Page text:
The Monthly Packet of Evening Readings for Younger Members of the English Church, Band 18

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John & Charles Mozley, 1884
 

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Seite 230 - As smoke is driven away, so drive them away: as wax melteth before the fire, so let the wicked perish at the presence of God.
Seite 94 - Thy Father has written for thee.' 'Come, wander with me,' she said, 'Into regions yet untrod; And read what is still unread In the manuscripts of God.' And he wandered away and away With Nature, the dear old nurse, Who sang to him night and day The rhymes of the universe. And whenever the way seemed long, Or his heart began to fail, She would sing a more wonderful song, Or tell a more marvellous tale.
Seite 25 - He that loveth father and mother more than me, is not worthy of me : and he that loveth son or daughter more than me, is not worthy of me.
Seite 340 - The man's power is active, progressive, defensive. He is eminently the doer, the creator, the discoverer, the defender. His intellect is for speculation and invention; his energy for adventure, for war, and for conquest, wherever war is just, wherever conquest necessary. But the woman's power is for rule, not for battle, — and her intellect is not for invention or creation, but for sweet ordering, arrangement and decision.
Seite 81 - Hitherto shalt thou come, and no further, and here shall thy proud waves be stayed," these irregular and prodigious vagaries seem to bespeak a decay, and forebode, perhaps, not a very distant dissolution.
Seite 298 - There are in this loud stunning tide Of human care and crime, ;'-. With whom the melodies abide Of th' everlasting chime ; Who carry music in their heart Through dusky lane and wrangling mart, Plying their daily task with busier feet, Because their secret souls a holy strain repeat.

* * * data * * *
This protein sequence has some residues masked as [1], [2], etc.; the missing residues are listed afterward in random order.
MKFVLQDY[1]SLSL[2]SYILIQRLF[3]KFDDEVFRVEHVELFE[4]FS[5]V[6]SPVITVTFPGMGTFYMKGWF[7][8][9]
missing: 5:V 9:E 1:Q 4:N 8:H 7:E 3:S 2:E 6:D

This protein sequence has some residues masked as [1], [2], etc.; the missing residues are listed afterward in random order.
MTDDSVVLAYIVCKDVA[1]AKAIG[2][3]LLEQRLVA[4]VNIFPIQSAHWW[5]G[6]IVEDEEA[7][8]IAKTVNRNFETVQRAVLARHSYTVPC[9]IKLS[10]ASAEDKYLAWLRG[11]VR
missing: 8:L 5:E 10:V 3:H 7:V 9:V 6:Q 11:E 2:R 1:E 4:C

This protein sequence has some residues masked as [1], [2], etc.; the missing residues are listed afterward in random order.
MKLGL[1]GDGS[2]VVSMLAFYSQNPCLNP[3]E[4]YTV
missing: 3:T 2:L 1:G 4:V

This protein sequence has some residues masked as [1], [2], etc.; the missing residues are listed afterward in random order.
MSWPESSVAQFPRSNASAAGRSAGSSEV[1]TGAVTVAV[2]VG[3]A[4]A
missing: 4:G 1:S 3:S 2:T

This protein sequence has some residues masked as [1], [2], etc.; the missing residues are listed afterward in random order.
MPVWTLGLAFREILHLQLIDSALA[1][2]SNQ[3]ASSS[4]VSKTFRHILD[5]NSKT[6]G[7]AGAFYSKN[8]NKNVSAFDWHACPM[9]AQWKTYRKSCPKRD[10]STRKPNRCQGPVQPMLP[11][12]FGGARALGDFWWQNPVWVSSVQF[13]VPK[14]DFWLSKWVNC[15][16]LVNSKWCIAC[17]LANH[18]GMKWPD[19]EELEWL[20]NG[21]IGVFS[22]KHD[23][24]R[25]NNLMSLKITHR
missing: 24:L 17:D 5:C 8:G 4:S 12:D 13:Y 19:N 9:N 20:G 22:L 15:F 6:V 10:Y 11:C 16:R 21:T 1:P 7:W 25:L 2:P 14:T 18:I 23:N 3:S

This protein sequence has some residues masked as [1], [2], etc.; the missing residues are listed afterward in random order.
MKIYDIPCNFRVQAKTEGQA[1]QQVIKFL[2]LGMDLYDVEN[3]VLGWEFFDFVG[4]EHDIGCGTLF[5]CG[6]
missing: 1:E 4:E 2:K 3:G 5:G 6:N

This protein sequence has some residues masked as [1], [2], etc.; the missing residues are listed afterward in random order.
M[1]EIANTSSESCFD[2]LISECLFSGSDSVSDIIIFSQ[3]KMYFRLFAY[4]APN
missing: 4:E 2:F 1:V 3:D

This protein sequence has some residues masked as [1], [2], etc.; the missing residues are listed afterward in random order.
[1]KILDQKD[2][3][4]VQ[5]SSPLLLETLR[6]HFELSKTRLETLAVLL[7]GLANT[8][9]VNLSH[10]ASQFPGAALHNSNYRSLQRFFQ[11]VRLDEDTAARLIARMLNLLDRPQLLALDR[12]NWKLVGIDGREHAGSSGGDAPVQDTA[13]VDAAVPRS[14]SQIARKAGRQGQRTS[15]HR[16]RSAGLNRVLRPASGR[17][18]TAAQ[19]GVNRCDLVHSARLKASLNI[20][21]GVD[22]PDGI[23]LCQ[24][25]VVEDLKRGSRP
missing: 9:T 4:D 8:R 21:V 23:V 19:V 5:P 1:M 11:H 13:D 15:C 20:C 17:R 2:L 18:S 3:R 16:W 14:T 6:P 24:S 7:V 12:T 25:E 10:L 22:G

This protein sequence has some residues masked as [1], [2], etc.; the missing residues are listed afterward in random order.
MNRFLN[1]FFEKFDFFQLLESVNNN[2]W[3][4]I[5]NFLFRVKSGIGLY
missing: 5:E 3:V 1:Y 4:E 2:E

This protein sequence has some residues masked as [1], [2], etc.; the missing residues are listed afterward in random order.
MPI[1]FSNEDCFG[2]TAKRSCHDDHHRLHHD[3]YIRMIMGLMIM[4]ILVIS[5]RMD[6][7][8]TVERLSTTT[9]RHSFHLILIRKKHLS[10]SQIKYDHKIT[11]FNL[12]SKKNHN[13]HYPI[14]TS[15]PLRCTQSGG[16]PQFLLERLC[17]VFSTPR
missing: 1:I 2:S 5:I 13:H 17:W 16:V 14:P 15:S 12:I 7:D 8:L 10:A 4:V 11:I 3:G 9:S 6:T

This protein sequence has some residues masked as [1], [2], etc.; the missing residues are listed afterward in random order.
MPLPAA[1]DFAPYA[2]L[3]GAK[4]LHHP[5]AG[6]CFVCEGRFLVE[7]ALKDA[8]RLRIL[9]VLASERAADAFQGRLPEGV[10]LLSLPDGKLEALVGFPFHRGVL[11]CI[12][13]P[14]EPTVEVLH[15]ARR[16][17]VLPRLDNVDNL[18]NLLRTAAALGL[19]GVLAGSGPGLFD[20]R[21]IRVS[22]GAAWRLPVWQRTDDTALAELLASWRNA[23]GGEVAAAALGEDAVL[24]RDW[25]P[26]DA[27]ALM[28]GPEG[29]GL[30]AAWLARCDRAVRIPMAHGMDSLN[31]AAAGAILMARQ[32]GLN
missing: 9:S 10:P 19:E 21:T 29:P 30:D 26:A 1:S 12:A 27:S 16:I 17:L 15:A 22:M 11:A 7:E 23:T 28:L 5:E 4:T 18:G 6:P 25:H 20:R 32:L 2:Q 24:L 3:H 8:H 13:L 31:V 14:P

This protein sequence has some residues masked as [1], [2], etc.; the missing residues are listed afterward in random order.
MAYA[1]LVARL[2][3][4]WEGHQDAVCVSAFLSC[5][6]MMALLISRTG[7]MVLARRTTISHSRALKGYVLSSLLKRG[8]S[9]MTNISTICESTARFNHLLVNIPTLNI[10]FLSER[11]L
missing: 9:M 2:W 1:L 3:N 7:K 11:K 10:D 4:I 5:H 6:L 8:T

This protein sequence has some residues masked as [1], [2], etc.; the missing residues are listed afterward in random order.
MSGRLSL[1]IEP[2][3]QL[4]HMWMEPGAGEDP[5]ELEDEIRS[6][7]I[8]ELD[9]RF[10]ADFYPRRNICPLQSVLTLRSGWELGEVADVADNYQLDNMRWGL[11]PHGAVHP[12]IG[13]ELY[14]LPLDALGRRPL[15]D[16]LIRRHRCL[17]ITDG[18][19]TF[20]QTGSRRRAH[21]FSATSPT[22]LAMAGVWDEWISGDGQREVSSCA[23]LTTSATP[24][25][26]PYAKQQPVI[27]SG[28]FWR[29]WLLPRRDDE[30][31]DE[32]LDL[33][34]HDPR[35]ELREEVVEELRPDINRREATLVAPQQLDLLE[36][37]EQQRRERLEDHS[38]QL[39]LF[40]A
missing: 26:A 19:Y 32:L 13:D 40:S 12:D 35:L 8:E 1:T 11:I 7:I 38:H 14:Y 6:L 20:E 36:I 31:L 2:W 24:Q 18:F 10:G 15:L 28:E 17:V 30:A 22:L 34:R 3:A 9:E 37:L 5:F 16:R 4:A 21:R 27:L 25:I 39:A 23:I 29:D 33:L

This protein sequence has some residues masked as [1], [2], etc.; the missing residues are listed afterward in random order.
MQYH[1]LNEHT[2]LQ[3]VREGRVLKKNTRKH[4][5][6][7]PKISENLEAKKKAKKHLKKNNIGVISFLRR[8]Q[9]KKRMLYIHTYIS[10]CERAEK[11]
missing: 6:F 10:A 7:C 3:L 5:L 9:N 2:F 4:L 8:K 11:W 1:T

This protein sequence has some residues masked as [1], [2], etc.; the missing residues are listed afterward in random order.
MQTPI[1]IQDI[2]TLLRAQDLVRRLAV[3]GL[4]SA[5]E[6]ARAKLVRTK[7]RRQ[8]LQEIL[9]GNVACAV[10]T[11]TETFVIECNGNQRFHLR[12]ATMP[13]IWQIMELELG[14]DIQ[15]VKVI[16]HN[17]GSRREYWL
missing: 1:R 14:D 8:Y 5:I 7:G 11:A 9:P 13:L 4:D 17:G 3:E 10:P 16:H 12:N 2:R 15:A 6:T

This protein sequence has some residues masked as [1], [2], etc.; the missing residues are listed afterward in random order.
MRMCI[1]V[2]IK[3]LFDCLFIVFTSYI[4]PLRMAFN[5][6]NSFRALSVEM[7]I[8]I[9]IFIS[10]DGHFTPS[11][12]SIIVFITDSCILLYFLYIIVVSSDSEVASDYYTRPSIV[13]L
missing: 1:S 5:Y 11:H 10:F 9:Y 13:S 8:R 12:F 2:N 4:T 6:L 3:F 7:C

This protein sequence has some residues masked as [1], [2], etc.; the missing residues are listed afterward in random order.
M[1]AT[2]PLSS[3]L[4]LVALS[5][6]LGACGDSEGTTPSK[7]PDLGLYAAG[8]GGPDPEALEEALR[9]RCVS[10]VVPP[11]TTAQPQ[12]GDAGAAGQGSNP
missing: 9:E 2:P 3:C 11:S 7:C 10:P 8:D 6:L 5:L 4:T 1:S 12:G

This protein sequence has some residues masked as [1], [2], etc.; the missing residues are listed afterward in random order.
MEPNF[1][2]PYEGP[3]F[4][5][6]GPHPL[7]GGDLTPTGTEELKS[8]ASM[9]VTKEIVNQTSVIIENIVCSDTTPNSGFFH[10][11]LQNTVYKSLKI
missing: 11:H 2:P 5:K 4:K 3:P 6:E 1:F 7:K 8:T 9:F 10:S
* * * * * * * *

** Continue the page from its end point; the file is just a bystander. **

Seite 340 - And wherever a true wife comes, this home is always round her. The stars only may be over her head; the glowworm in the night-cold grass may be the only fire at her foot: but home is yet wherever she is; and for a noble woman it stretches far round her, better than ceiled with cedar, or painted with vermilion, shedding its quiet light far, for those who else were homeless.
Seite 340 - This is the true nature of Home— it is the place of Peace ; the shelter, not only from all injury, but from all terror, doubt, and division. In so far as it is not this, it is not home : so far as the anxieties of the outer life penetrate into it, and the inconsistently-minded, unknown, unloved, or hostile society of the outer world is allowed, by either husband or wife, to cross the threshold, it ceases to be home ; it is then only a part of that outer world which you have roofed over, and lighted...
Seite 552 - Then they that feared the Lord spake often one to another : and the Lord hearkened, and heard it, and a book of remembrance was written before him for them that feared the Lord, and that thought upon his name. And they shall be mine, saith the Lord of Hosts, in that day when I make up my jewels ; and I will spare them, as a man spareth his own son that serveth him.
Seite 96 - DOES the road wind uphill all the way? Yes, to the very end. Will the day's journey take the whole long day? From morn to night, my friend. But is there for the night a resting-place? A roof for when the slow, dark hours begin. May not the darkness hide it from my face? You cannot miss that inn. Shall I meet other wayfarers at night? Those who have gone before. Then must I knock, or call when just in sight? They will...

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